Thursday, August 2, 2018
Today, more and more people are suffering from serious, incurable, and/or rare illnesses. However, access to information on such conditions has been quite limited, to hospitals or internet surfing. Even though there were communities and organizations serving people with certain illnesses, information was not widely available, due to the general nature of the illnesses.
Developing and implementing IT solutions in the healthcare sector for the past four years, Humanscape realized that there is a lack of proper health information platforms. They believed that providing an information exchange platform that gives patients complete control over their patients-generated health data (PGHD) and allowing pharmaceutical companies, doctors, and hospitals to utilize the data, will help us find new treatments and further improve existing treatments.
In addition, applying blockchain technology to such patient health data management will enable safe data exchange and storage. When patients record information on their illnesses via Humanscape, the information is encrypted and can only be used in designated areas. Additionally, patients will be compensated accordingly when they share information on the patient's platform. Min-hoo Chang, CEO of Humanscape, commented, "Since the simple act of sharing information can be so helpful for people suffering from rare and incurable diseases, we expect to see a high participation rate." Patients can exchange their compensation for cash. Humanscape Team is also planning on having various dApps (decentralized apps) to allow patients to purchase non-prescription, functional foods and medical equipment with its own currency earned as compensation.
The welcoming responses of patient organizations and pharmaceutical companies towards Humanscape exceeded its expectations. Chang commented, "Patient organizations that were in dire need of well-structured patients data have come to recognize the value of the Humanscape Project. Humanscape has signed MOUs with patient organizations for rare retina-related diseases, Korean Foundation Fighting Blindness and Amseungmo (one of the most well-knowncancer patient communities), and is also discussing multi-faceted cooperation with many more." Chang also mentioned that, "Executives of global pharmaceutical companies that needed patient information on patients' medication, physical condition, and lifestyle, have joined Humanscape as advisors and are actively involved in the company's business activities."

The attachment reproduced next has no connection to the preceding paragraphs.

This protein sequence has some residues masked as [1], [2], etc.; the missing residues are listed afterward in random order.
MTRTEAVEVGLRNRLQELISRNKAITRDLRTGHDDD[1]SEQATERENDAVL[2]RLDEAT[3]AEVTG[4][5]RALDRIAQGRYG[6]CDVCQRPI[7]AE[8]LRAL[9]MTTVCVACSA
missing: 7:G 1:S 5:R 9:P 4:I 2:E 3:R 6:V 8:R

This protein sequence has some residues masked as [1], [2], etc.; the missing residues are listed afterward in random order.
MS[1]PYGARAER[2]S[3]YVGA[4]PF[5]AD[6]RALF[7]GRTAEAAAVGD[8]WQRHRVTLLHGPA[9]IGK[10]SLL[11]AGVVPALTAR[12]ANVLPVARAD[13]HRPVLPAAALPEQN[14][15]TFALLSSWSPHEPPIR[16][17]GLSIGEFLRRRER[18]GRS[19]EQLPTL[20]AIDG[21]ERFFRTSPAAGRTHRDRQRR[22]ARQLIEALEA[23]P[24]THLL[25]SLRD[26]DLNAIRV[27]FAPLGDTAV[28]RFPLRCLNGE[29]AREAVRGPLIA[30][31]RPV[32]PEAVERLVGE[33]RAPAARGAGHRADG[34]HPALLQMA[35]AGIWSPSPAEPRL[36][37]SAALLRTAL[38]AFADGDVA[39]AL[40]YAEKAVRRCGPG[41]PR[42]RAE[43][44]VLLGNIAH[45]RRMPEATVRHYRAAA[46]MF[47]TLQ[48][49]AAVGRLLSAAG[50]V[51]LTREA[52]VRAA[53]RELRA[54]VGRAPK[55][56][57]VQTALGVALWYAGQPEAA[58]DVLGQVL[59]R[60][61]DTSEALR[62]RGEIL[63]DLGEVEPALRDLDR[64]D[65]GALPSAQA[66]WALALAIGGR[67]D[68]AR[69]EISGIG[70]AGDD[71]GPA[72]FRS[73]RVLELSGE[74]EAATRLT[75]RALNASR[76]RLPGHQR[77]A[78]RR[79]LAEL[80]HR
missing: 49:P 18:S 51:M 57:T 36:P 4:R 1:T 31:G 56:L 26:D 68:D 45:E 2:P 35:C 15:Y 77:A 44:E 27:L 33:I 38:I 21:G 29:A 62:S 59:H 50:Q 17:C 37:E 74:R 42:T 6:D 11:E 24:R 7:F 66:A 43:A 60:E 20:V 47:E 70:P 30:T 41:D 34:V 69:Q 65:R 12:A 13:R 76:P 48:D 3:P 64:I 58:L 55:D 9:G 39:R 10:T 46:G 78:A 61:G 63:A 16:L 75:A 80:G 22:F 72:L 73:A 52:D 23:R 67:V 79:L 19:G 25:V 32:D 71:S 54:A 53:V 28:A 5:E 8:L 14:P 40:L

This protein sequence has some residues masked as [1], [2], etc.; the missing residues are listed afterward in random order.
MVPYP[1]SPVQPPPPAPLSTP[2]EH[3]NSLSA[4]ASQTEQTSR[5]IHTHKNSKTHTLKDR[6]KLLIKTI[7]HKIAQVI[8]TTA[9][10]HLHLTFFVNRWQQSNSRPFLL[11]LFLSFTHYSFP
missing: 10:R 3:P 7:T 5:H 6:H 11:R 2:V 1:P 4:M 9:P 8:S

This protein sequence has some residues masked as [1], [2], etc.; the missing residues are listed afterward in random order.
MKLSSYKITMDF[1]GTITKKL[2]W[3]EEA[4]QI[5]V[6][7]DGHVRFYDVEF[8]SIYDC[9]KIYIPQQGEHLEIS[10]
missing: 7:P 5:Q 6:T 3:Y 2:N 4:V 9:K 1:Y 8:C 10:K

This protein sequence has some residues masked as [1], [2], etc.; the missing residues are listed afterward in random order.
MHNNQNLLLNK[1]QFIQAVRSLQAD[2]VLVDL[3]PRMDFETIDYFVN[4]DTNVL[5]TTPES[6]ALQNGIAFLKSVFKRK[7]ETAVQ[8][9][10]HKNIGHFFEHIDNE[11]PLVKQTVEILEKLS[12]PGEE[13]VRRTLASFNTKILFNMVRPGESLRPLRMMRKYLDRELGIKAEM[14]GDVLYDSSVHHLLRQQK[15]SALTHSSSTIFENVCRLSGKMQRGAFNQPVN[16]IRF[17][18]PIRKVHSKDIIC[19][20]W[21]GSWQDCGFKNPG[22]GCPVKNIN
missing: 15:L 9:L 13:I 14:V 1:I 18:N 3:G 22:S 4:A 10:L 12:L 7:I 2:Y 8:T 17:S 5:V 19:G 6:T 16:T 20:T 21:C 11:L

Humanscape's long-term goal is to provide the best healthcare community service in Asia, especially in countries with poor medical services. To this end, the company has established a subsidiary in Indonesia and is currently establishing partnerships with local companies and hospitals. Furthermore, Humanscape is entering the Vietnamese market through the Ministry of SMEs and Startups' Global Expansion Program (GEP) with the support of the Chungnam Center for Creative Economy and Innovation.
Chang said, "There are relatively few patients with rare and incurable diseases, which makes it difficult for pharmaceutical companies to be active in this field. However, if a proper medicine is to be developed, it would be a blue ocean. In this context, if we are able to achieve our goal of creating the best patient community in Asia, I am certain that it will be beneficial to all."